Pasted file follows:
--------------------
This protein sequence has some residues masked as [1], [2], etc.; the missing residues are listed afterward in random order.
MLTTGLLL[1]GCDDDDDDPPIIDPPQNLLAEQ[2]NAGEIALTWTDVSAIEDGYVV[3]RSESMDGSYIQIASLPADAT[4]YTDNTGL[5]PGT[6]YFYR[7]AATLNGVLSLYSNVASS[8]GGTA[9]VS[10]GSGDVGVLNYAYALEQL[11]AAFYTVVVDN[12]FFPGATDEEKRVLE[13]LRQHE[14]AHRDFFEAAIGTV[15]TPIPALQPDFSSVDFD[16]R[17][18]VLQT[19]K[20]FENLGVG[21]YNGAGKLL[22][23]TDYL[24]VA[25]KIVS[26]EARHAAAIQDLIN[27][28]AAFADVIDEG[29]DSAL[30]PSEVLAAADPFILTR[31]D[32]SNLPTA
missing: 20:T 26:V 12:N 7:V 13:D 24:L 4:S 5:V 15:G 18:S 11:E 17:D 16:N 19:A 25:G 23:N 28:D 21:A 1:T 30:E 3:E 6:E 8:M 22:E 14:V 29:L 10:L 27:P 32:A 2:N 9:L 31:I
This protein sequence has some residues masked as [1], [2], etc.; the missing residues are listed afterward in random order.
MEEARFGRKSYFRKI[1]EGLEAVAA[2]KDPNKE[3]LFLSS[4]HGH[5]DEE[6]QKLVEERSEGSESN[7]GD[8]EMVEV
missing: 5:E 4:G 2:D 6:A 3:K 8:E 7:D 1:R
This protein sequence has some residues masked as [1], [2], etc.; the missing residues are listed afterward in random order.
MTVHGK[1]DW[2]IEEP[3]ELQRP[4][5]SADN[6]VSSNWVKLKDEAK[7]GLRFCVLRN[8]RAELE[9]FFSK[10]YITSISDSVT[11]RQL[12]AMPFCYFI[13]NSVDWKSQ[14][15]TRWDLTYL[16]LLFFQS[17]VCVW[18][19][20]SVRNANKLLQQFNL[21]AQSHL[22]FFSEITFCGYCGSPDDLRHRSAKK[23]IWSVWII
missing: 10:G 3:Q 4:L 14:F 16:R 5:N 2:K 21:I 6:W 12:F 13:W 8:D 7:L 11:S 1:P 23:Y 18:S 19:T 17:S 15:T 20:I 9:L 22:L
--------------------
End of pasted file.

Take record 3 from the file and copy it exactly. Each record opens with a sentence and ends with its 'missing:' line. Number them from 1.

This protein sequence has some residues masked as [1], [2], etc.; the missing residues are listed afterward in random order.
MTVHGK[1]DW[2]IEEP[3]ELQRP[4][5]SADN[6]VSSNWVKLKDEAK[7]GLRFCVLRN[8]RAELE[9]FFSK[10]YITSISDSVT[11]RQL[12]AMPFCYFI[13]NSVDWKSQ[14][15]TRWDLTYL[16]LLFFQS[17]VCVW[18][19][20]SVRNANKLLQQFNL[21]AQSHL[22]FFSEITFCGYCGSPDDLRHRSAKK[23]IWSVWII
missing: 10:G 3:Q 4:L 14:F 16:R 5:N 2:K 21:I 6:W 12:F 13:W 8:D 7:L 11:S 1:P 23:Y 18:S 19:T 17:S 15:T 20:I 9:L 22:L